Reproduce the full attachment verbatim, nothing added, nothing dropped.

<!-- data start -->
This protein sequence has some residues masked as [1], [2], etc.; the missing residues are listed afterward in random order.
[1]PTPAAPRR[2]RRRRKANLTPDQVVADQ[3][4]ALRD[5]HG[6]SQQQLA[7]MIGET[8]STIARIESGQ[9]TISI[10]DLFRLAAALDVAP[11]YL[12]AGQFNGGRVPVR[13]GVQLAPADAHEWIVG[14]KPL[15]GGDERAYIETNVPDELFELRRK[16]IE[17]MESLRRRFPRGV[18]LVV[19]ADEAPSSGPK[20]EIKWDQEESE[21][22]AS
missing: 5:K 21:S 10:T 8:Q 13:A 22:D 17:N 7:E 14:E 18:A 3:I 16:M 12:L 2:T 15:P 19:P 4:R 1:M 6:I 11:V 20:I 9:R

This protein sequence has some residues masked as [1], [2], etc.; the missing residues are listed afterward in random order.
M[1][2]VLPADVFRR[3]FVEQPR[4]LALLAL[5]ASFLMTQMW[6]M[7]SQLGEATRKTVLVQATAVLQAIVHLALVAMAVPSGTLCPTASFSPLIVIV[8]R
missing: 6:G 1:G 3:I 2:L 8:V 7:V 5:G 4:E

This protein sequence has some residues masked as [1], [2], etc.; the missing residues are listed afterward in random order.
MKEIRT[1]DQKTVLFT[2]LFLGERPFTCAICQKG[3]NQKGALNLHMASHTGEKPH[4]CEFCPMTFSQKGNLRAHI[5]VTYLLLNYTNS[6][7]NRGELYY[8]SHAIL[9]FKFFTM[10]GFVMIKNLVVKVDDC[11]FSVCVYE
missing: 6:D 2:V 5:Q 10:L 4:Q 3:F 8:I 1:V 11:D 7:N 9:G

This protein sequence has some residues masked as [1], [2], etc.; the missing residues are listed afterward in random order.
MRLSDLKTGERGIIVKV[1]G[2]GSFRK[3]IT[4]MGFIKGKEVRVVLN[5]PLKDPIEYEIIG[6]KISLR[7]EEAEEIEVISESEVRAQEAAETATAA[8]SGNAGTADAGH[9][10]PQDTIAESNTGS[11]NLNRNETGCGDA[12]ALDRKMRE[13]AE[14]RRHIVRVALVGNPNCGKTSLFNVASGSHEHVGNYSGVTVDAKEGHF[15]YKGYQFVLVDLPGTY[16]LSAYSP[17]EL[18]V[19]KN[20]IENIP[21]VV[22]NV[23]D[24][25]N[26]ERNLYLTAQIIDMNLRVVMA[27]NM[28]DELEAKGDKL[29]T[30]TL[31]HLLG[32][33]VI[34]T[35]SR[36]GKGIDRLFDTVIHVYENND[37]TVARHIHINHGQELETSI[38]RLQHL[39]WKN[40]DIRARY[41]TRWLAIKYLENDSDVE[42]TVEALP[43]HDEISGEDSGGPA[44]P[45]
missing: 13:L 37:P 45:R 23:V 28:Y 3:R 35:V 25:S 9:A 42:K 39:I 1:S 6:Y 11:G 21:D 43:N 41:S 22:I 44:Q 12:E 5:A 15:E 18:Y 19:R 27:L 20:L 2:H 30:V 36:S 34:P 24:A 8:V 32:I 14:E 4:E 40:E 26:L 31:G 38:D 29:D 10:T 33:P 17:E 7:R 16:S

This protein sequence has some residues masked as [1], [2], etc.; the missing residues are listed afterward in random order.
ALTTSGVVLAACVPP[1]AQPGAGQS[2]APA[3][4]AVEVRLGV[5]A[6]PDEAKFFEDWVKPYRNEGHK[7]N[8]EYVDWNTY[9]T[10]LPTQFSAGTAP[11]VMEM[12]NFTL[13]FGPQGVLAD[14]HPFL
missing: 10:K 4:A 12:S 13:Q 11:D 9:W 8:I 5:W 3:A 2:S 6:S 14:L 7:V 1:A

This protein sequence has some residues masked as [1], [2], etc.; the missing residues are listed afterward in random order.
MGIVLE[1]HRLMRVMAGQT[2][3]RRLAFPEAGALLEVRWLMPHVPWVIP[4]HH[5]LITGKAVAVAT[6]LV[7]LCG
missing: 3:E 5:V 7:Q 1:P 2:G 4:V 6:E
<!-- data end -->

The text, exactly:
This protein sequence has some residues masked as [1], [2], etc.; the missing residues are listed afterward in random order.
[1]PTPAAPRR[2]RRRRKANLTPDQVVADQ[3][4]ALRD[5]HG[6]SQQQLA[7]MIGET[8]STIARIESGQ[9]TISI[10]DLFRLAAALDVAP[11]YL[12]AGQFNGGRVPVR[13]GVQLAPADAHEWIVG[14]KPL[15]GGDERAYIETNVPDELFELRRK[16]IE[17]MESLRRRFPRGV[18]LVV[19]ADEAPSSGPK[20]EIKWDQEESE[21][22]AS
missing: 5:K 21:S 10:T 8:Q 13:A 22:D 17:N 7:E 14:E 18:A 3:I 16:M 12:L 2:T 15:P 19:P 4:R 1:M 6:I 11:V 20:I 9:R

This protein sequence has some residues masked as [1], [2], etc.; the missing residues are listed afterward in random order.
M[1][2]VLPADVFRR[3]FVEQPR[4]LALLAL[5]ASFLMTQMW[6]M[7]SQLGEATRKTVLVQATAVLQAIVHLALVAMAVPSGTLCPTASFSPLIVIV[8]R
missing: 6:G 1:G 3:I 2:L 8:V 7:V 5:G 4:E

This protein sequence has some residues masked as [1], [2], etc.; the missing residues are listed afterward in random order.
MKEIRT[1]DQKTVLFT[2]LFLGERPFTCAICQKG[3]NQKGALNLHMASHTGEKPH[4]CEFCPMTFSQKGNLRAHI[5]VTYLLLNYTNS[6][7]NRGELYY[8]SHAIL[9]FKFFTM[10]GFVMIKNLVVKVDDC[11]FSVCVYE
missing: 6:D 2:V 5:Q 10:L 4:Q 3:F 8:I 1:V 11:D 7:N 9:G

This protein sequence has some residues masked as [1], [2], etc.; the missing residues are listed afterward in random order.
MRLSDLKTGERGIIVKV[1]G[2]GSFRK[3]IT[4]MGFIKGKEVRVVLN[5]PLKDPIEYEIIG[6]KISLR[7]EEAEEIEVISESEVRAQEAAETATAA[8]SGNAGTADAGH[9][10]PQDTIAESNTGS[11]NLNRNETGCGDA[12]ALDRKMRE[13]AE[14]RRHIVRVALVGNPNCGKTSLFNVASGSHEHVGNYSGVTVDAKEGHF[15]YKGYQFVLVDLPGTY[16]LSAYSP[17]EL[18]V[19]KN[20]IENIP[21]VV[22]NV[23]D[24][25]N[26]ERNLYLTAQIIDMNLRVVMA[27]NM[28]DELEAKGDKL[29]T[30]TL[31]HLLG[32][33]VI[34]T[35]SR[36]GKGIDRLFDTVIHVYENND[37]TVARHIHINHGQELETSI[38]RLQHL[39]WKN[40]DIRARY[41]TRWLAIKYLENDSDVE[42]TVEALP[43]HDEISGEDSGGPA[44]P[45]
missing: 13:L 37:P 45:R 23:V 28:Y 3:R 35:V 25:S 9:A 42:K 39:I 1:S 6:Y 11:G 21:D 43:N 41:S 22:I 44:Q 12:E 5:A 15:E 18:Y 19:R 27:L 20:L 2:H 30:V 36:S 34:P 24:A 8:V 32:I 14:E 4:E 40:E 26:L 31:G 38:D 29:D 10:T 33:P 17:E 7:R 16:S

This protein sequence has some residues masked as [1], [2], etc.; the missing residues are listed afterward in random order.
ALTTSGVVLAACVPP[1]AQPGAGQS[2]APA[3][4]AVEVRLGV[5]A[6]PDEAKFFEDWVKPYRNEGHK[7]N[8]EYVDWNTY[9]T[10]LPTQFSAGTAP[11]VMEM[12]NFTL[13]FGPQGVLAD[14]HPFL
missing: 10:K 4:A 12:S 13:Q 11:D 9:W 8:I 5:W 3:A 2:S 6:S 14:L 7:V 1:A

This protein sequence has some residues masked as [1], [2], etc.; the missing residues are listed afterward in random order.
MGIVLE[1]HRLMRVMAGQT[2][3]RRLAFPEAGALLEVRWLMPHVPWVIP[4]HH[5]LITGKAVAVAT[6]LV[7]LCG
missing: 3:E 5:V 7:Q 1:P 2:G 4:V 6:E